“Having sex for the first time with someone you really like is probably my favorite to talk about with friends,” says Bri, 26. “At that point, we’re all invested and want to hear it was amazing — and to help troubleshoot if not.”
Comparing How Men and Women Talk About Sex
In a prior version of this article written by Vanessa Burton, she juxtaposed the two modes like this:
Roger: Man, I finally slept with Lisa last night — it was great.
David: Nice, dude! Did she swallow?
Roger: Come on, man, what do you think? First I railed her, and then she gave me head. She was wild — I felt like I could do anything and she didn’t mind.
David: Damn, when you’re done with her, can I have a shot? Just kidding, bud. Hey, you down to watch the game later?
Lisa: Joanne, you’ll never believe what Roger and I did last night. We went to a hotel and made passionate, erotic love. Oh my goodness, first he kissed me so soft and deep, like he’d been dying to kiss me for ages. When he slowly unbuttoned my blouse and licked on my nipples gently, I thought I was going to have an orgasm right then and there.
Joanne: Oh my God, you’re so lucky. How long did the foreplay last?
Lisa: It felt like hours. He really took the time to appreciate my body. He was licking and biting me everywhere. After we had intense sex, I decided to let him lay back and relax and I went down on him. And I was so in the heat of the moment that I swallowed it all even though I never do that.
Joanne: You didn’t!
Lisa: I sure did, and it actually tasted kind of nice. I can still feel him all over me.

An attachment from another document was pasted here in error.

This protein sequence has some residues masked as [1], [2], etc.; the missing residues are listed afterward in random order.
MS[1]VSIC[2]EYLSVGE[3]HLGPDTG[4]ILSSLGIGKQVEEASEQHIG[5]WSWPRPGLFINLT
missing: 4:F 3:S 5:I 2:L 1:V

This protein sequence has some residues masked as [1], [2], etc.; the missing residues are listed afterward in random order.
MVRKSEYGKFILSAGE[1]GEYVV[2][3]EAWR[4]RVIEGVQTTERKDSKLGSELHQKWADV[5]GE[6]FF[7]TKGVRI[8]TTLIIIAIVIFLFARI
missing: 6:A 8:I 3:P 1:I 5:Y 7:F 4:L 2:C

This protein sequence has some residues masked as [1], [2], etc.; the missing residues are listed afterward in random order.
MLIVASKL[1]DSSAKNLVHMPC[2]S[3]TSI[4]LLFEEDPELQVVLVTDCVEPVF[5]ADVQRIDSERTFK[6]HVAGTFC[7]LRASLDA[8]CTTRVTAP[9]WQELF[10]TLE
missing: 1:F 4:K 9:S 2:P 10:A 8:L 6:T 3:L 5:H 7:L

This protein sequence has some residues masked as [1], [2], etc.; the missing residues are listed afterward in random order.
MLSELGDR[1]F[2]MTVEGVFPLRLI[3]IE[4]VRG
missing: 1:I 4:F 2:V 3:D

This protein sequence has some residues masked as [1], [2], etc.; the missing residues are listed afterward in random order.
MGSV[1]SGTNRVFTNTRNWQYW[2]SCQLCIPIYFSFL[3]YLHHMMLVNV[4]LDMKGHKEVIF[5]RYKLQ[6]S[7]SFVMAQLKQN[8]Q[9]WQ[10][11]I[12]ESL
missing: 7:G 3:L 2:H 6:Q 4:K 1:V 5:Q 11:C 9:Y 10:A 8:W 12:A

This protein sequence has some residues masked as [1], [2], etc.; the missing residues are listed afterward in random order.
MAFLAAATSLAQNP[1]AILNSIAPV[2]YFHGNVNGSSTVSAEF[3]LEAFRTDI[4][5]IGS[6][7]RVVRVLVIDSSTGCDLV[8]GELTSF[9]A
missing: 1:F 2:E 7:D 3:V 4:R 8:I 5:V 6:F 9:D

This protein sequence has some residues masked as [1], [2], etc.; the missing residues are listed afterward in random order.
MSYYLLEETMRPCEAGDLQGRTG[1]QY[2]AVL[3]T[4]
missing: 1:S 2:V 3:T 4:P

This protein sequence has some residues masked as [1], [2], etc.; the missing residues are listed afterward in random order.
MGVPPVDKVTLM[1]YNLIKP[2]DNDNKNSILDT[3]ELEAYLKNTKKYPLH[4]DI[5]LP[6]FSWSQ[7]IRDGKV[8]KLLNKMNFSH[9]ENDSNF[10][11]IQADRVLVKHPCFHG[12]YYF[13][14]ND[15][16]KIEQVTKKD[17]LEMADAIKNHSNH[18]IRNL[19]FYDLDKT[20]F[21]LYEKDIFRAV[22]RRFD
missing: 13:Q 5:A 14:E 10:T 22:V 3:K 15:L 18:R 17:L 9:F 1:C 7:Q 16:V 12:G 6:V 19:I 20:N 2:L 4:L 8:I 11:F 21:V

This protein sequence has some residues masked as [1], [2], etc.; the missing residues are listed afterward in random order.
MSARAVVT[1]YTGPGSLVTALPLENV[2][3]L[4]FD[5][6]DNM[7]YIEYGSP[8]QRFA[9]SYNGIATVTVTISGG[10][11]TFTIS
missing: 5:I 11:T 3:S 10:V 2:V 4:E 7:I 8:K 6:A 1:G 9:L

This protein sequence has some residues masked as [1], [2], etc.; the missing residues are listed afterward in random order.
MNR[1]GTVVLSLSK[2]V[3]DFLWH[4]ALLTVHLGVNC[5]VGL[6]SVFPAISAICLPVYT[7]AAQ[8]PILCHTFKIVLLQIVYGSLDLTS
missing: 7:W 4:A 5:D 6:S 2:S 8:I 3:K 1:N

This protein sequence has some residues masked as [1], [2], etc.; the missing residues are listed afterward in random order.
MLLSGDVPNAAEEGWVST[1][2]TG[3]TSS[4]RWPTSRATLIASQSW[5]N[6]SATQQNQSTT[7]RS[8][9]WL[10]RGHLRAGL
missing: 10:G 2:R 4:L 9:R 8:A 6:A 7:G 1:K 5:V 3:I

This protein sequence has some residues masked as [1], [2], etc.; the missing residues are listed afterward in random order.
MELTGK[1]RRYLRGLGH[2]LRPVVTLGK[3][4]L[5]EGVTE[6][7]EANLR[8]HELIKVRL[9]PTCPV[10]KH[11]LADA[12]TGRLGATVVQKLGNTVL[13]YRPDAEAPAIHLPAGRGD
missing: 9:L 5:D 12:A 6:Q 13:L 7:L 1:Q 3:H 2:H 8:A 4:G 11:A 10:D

Joanne: OK, we have to meet for coffee, I want all the details.
This is a bit of a cliché, but it explores the way a conversation about the same situation — one both parties were present for and both enjoyed a lot — can go in different ways depending on the gender of the participants.
In Roger’s version, it’s a tale of the sex as conquest — he brags about his achievement, using euphemisms and slang terms, while his friend asks for details and then expresses a little jealousy in a teasing way. Then, to paper over any awkwardness of the conversation becoming too emotionally intimate, the friend changes the subject.
In Lisa’s version, she explores the events in much more detail, sharing how she felt physically and emotionally, and her friend encourages her by asking for more info and by showing that she’s open to hearing even more.
How Talking About Sex Helps With Problem-Solving
Of course, these two approaches don’t break down 100% along gender lines. There are men who feel comfortable sharing intimate accounts of their sex lives, and women who clam up or misrepresent their experiences.